The tragic death has never left Juwon, who plays the game for his father.

“My dad was a great player at Dougherty, but he never had the chance to go on and play in the NFL,’’ Juwon said. “That’s why I want to make it.

“I can’t explain it. I want to make it to the NFL for my dad. I know my dad would have made it. He never got the chance. It’s what drives me. My father never had the chance. I want to make his (dream) come true. And I know he will be watching me from up there.’’

That drive comes from his heart — and is relentless.

“He is here at 6 in the morning (on school days), working out in the weight room,’’ said Albany High coach Felton Williams, who is astounded at times by Young’s dedication. “He calls me every Sunday and asks if I can meet him and unlock the weight room so he can work out — every Sunday afternoon.”

Williams then added: “We were off of school last Friday, and he called me to ask if he could come up to the school at 7 in the morning to work out in the weight room. He calls me all the time with questions about the game, always trying to get better.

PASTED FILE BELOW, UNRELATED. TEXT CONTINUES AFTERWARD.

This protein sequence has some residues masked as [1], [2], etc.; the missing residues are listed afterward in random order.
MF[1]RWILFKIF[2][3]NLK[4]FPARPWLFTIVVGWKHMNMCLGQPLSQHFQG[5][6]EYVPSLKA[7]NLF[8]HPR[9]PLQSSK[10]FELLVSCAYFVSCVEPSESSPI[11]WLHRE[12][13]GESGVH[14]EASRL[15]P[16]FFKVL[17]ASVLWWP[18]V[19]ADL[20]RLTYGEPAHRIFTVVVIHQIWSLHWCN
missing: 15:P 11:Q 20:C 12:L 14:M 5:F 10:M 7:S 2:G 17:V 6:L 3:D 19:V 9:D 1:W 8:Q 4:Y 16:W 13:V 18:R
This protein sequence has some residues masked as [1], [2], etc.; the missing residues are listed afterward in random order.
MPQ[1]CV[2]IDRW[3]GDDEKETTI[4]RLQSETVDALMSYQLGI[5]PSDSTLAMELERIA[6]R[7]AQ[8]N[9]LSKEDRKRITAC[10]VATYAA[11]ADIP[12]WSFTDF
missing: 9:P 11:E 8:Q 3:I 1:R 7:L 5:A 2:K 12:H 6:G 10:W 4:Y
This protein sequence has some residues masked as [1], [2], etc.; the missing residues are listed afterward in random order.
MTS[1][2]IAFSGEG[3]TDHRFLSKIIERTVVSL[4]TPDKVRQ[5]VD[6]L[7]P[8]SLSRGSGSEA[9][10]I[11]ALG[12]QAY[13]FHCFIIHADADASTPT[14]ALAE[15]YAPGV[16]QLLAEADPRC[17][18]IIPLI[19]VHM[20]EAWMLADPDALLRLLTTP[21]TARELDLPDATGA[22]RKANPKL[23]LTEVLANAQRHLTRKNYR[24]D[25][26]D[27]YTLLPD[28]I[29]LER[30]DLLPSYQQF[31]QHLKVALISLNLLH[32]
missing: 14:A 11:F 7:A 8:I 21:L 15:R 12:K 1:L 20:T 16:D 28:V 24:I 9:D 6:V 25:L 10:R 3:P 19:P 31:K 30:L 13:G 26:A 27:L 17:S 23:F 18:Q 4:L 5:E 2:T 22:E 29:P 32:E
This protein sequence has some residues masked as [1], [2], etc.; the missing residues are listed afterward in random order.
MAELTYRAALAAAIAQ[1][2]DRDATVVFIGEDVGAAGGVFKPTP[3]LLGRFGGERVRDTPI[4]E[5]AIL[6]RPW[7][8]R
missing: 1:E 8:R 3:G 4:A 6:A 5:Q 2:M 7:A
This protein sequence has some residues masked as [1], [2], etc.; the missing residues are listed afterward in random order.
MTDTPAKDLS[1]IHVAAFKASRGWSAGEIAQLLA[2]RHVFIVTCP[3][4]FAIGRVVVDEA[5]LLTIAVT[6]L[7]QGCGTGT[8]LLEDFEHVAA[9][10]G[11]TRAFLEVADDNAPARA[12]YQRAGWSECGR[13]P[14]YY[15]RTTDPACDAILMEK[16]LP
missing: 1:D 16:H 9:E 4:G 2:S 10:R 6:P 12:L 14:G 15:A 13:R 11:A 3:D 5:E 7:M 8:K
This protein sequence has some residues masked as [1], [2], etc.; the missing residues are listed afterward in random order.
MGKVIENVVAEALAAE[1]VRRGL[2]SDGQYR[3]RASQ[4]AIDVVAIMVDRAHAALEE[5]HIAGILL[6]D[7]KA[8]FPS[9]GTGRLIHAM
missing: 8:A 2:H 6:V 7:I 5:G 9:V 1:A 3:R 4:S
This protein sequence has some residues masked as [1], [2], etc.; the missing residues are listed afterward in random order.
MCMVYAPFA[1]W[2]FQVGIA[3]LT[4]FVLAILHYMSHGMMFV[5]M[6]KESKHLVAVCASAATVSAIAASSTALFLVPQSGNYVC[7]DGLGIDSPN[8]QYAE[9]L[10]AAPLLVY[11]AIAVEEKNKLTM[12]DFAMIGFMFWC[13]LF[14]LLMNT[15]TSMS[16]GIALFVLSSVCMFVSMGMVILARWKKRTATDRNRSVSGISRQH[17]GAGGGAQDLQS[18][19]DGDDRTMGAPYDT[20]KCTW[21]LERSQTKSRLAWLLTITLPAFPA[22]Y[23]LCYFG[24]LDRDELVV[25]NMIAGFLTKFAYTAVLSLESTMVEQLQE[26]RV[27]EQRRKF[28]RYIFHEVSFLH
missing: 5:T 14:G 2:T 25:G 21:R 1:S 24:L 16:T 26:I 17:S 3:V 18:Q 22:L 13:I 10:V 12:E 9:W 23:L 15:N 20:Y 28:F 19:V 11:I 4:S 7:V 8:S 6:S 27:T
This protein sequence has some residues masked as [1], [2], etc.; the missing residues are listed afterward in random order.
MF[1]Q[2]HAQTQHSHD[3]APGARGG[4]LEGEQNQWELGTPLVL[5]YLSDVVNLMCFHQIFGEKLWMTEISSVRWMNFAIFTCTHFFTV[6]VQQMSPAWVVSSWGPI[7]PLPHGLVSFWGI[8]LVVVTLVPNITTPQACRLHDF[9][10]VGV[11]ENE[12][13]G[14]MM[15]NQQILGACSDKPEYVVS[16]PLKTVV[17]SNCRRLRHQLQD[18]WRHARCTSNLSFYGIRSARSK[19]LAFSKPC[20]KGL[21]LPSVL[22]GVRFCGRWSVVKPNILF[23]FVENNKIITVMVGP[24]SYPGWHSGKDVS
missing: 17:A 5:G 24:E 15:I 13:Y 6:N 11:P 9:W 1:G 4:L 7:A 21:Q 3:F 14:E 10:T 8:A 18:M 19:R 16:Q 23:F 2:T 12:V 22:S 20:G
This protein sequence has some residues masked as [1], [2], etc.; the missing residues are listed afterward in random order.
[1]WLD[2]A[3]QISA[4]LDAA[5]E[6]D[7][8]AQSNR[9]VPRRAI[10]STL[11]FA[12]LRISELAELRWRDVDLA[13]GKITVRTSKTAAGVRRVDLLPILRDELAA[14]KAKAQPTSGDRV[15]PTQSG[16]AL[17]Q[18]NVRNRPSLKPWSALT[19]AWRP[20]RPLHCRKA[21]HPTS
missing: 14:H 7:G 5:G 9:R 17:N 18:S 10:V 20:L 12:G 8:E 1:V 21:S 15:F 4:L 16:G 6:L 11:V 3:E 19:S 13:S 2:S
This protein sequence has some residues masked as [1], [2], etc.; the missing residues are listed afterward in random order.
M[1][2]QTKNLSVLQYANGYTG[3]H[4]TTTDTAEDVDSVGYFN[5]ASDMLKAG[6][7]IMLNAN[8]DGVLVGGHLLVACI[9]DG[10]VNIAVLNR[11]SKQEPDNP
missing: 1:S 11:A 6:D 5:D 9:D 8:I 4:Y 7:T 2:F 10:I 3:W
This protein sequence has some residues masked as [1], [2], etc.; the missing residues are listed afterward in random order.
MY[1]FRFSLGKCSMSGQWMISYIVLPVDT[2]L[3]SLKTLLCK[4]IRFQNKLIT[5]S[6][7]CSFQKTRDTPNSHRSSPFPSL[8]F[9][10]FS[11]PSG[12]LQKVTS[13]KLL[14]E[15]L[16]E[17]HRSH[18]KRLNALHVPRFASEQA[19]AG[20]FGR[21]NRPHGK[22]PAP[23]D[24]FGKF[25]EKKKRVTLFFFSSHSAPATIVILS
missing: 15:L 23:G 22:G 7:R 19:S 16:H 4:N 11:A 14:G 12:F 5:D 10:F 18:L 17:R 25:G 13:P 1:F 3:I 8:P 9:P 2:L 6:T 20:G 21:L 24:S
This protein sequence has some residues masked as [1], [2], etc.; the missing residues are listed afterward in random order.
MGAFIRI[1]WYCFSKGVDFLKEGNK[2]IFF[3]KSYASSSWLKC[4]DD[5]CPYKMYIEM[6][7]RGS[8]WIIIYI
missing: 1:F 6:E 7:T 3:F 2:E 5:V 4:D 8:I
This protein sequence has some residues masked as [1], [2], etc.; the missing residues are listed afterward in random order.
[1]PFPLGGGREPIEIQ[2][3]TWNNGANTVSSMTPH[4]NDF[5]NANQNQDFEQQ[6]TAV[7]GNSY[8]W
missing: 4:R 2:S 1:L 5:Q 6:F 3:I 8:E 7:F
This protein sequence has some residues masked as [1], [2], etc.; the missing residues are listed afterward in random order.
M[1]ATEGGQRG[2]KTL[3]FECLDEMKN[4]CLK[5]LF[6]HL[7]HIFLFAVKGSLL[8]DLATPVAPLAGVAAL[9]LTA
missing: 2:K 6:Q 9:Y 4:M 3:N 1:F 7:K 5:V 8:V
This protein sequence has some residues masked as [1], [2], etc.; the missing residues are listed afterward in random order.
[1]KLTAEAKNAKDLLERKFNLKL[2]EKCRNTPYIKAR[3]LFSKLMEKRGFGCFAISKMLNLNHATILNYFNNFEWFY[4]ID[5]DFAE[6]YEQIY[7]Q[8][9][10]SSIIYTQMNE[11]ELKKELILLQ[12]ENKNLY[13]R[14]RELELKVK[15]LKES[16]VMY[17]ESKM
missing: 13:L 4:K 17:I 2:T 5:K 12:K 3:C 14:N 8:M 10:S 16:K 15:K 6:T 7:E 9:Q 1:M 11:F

“He’ll call me at night, and I’ll say, ‘Juwon, what is it? I’m in bed.’ And he will have a question about the game. He just wants to get better and better.’’

Williams always answers his phone.

“When you get a player like him, you answer the phone,’’ he said with a smile. “When you have a kid that hungry, you always answer the phone.’’

Williams knows his linebacker is special.

“He’s got that ‘It (factor),’ ’’ he said. “You know, that It.’’

It’s a long way from Friday Night Lights to Sunday afternoons, but Young is one of those players who might just make it. He was born to play linebacker with the size (6-foot-3, 230 pounds), speed (4.6 in the 40) and a desire to tackle every obstacle.

He’s still got a year left at Albany, but he dazzled college coaches this past summer at camps at Georgia, Auburn and Florida.

“Auburn is head over heels for him, and so is Florida, and Georgia really likes him, too,’’ Williams said. “He came out of those summer camps getting a lot of attention.’’

It doesn’t take long to find Young, who moved from defensive end to linebacker, where he his future likely lies. Just show up at an Albany High game and he will stand out immediately. He has that kind of presence on the field.

And once the game starts, just watch the ball. That’s where Young is headed. He doesn’t attack. He devours.

“He comes hard on every play,’’ said Albany High defensive end Dontravious Heath, also a junior. “He just runs over people. He hits like he’s already at the next level.’’